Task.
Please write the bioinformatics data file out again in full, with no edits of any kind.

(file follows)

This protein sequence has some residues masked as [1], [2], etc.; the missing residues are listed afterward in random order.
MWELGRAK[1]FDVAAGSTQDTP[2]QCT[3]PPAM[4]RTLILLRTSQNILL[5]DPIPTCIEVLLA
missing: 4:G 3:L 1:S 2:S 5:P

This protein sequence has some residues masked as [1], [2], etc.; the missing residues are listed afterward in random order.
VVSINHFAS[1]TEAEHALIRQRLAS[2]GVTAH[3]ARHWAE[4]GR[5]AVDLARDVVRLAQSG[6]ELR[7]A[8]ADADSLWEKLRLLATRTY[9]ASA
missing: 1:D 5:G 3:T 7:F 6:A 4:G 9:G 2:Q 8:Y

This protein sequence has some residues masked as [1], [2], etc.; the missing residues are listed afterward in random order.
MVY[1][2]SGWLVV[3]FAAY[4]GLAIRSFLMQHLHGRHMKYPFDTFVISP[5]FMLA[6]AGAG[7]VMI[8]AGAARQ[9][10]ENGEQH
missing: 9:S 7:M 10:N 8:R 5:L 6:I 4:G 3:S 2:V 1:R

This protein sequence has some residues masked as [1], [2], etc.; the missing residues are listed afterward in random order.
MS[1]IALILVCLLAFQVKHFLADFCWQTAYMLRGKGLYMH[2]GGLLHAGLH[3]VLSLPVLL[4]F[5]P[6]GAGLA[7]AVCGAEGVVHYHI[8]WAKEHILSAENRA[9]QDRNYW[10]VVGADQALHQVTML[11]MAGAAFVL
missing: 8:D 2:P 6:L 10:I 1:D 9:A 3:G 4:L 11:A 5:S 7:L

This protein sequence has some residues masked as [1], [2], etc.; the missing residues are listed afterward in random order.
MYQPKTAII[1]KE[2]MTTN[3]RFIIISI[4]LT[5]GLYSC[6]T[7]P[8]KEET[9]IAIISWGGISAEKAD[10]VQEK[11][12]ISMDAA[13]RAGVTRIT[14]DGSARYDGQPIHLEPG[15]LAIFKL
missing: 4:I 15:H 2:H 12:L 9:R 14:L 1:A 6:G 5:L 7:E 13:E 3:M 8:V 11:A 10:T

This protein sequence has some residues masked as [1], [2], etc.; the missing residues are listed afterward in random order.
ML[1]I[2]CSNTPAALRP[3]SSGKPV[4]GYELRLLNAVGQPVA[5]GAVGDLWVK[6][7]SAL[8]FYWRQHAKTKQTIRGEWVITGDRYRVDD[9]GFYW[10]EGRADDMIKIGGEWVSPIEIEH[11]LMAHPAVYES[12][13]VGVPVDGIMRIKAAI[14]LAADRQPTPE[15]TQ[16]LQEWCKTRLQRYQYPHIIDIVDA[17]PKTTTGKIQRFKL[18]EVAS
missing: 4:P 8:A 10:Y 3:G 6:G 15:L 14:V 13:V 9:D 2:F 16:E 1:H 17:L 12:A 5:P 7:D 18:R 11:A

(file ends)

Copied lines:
This protein sequence has some residues masked as [1], [2], etc.; the missing residues are listed afterward in random order.
MWELGRAK[1]FDVAAGSTQDTP[2]QCT[3]PPAM[4]RTLILLRTSQNILL[5]DPIPTCIEVLLA
missing: 4:G 3:L 1:S 2:S 5:P

This protein sequence has some residues masked as [1], [2], etc.; the missing residues are listed afterward in random order.
VVSINHFAS[1]TEAEHALIRQRLAS[2]GVTAH[3]ARHWAE[4]GR[5]AVDLARDVVRLAQSG[6]ELR[7]A[8]ADADSLWEKLRLLATRTY[9]ASA
missing: 1:D 5:G 3:T 7:F 6:A 4:G 9:G 2:Q 8:Y

This protein sequence has some residues masked as [1], [2], etc.; the missing residues are listed afterward in random order.
MVY[1][2]SGWLVV[3]FAAY[4]GLAIRSFLMQHLHGRHMKYPFDTFVISP[5]FMLA[6]AGAG[7]VMI[8]AGAARQ[9][10]ENGEQH
missing: 9:S 7:M 10:N 8:R 5:L 6:I 4:G 3:S 2:V 1:R

This protein sequence has some residues masked as [1], [2], etc.; the missing residues are listed afterward in random order.
MS[1]IALILVCLLAFQVKHFLADFCWQTAYMLRGKGLYMH[2]GGLLHAGLH[3]VLSLPVLL[4]F[5]P[6]GAGLA[7]AVCGAEGVVHYHI[8]WAKEHILSAENRA[9]QDRNYW[10]VVGADQALHQVTML[11]MAGAAFVL
missing: 8:D 2:P 6:L 10:I 1:D 9:A 3:G 4:L 11:A 5:S 7:L

This protein sequence has some residues masked as [1], [2], etc.; the missing residues are listed afterward in random order.
MYQPKTAII[1]KE[2]MTTN[3]RFIIISI[4]LT[5]GLYSC[6]T[7]P[8]KEET[9]IAIISWGGISAEKAD[10]VQEK[11][12]ISMDAA[13]RAGVTRIT[14]DGSARYDGQPIHLEPG[15]LAIFKL
missing: 4:I 15:H 2:H 12:L 9:R 14:L 1:A 6:G 5:L 7:E 13:E 3:M 8:V 11:A 10:T

This protein sequence has some residues masked as [1], [2], etc.; the missing residues are listed afterward in random order.
ML[1]I[2]CSNTPAALRP[3]SSGKPV[4]GYELRLLNAVGQPVA[5]GAVGDLWVK[6][7]SAL[8]FYWRQHAKTKQTIRGEWVITGDRYRVDD[9]GFYW[10]EGRADDMIKIGGEWVSPIEIEH[11]LMAHPAVYES[12][13]VGVPVDGIMRIKAAI[14]LAADRQPTPE[15]TQ[16]LQEWCKTRLQRYQYPHIIDIVDA[17]PKTTTGKIQRFKL[18]EVAS
missing: 4:P 8:A 10:Y 3:G 6:G 15:L 14:V 13:V 9:D 2:F 16:E 1:H 17:L 12:A 5:P 7:D 18:R 11:A